RBS 'clean-up' to push it into 2015 loss
A "clean-up" plan announced by RBS is set to hit annual profit by £2.5bn and will push it into a loss for 2015.
In a statement, RBS said it was setting aside another £500m to pay for PPI claims and £1.5bn for US litigation.
In addition, the taxpayer-backed bank will write down £498m from its private bank Coutts.
"I am determined to put the issues of the past behind us and make sure RBS is a stronger, safer bank," chief executive Ross McEwan said.
"We will now continue to move further and faster in 2016 to clean up the bank and improve our core businesses."
The bank is also speeding up a plan to make payments into its pension fund to help deal with the £4.2bn deficit. The fund has 220,000 members and has been closed to new ones since 2006.
RBS is 73% owned by the government as a result of a bailout during the financial crisis.
It has not made an annual profit for seven years and is due to report results on 26 February.
Shares in RBS fell more than 5% in early trading, but then recovered to close down 2% at 255.7p.
Analysis: Kamal Ahmed, BBC economics editor
When you are about to sell the house, it's always worth a good clean up before potential customers arrive for a poke around.
That's what's happening at RBS and is what this morning's announcement is all about. George Osborne, the chancellor, is keen to off-load the government's 73% stake in the bank over the course of this Parliament.
Ross McEwan is clear today that he wants to put "legacy issues" behind the bank. That's shorthand for the collapse of the bank in 2008.
The largest of those are the legal actions in the US connected to the failure of mortgage products.
RBS's share price, at around 260p, is still a long way from 502p, considered to be the "in price" the government paid for its stake. The share price has sunk by almost a third in the past year.
Clean up, yes, but investors will need to see an improved performance from the bank before that share price starts rising again.
On a conference call Mr McEwan refused to answer questions about what the measures meant for the sale of the government's stake in the bank.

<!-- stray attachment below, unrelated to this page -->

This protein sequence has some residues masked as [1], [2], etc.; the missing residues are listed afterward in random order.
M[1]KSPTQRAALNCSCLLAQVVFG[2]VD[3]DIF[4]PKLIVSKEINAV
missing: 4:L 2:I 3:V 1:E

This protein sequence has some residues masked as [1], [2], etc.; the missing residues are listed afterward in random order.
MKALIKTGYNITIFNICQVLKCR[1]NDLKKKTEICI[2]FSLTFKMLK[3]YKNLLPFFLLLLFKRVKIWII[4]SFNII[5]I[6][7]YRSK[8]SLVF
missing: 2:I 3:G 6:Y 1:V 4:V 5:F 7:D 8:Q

But he said that he thought the bank's provisions for mis-selling PPI were now over.
"Based on what we know today, hopefully this is the final provision. Hopefully it is the end... this is it," he said. The bank's total costs for the scandal are now £4.3bn.
The PPI policies were supposed to protect people against loss of income or sickness, but were often inappropriate. Across the industry, more than £20bn has been paid to more than 10 million consumers.
Analysts warned that this had negative implications for Lloyds, the bank that has paid out the most for the scandal so far.
'Significant extra charges'
But Citigroup warned that this was not the end of the matter for RBS.
"We still see significant additional litigation charges in 2016, on top of the charges that have been announced today," the bank said in a research note.
In addition, it expects earnings to be hit by the introduction of the UK bank tax, as well as continued low interest rates, because this affects its ability to profit from assets.
Alex Potter from Mirabaud Securities said: "I think what's worrying the market is the fact that there is still no provision for a deal with the US's Federal Housing Finance Agency, which has so far imposed the biggest fines."
The bank is not allowed to put money aside until it is in substantive discussions with the regulator.
"I think this means no further stake sale this year [by the UK government] unless they suddenly announce a deal in the US," Mr Potter added.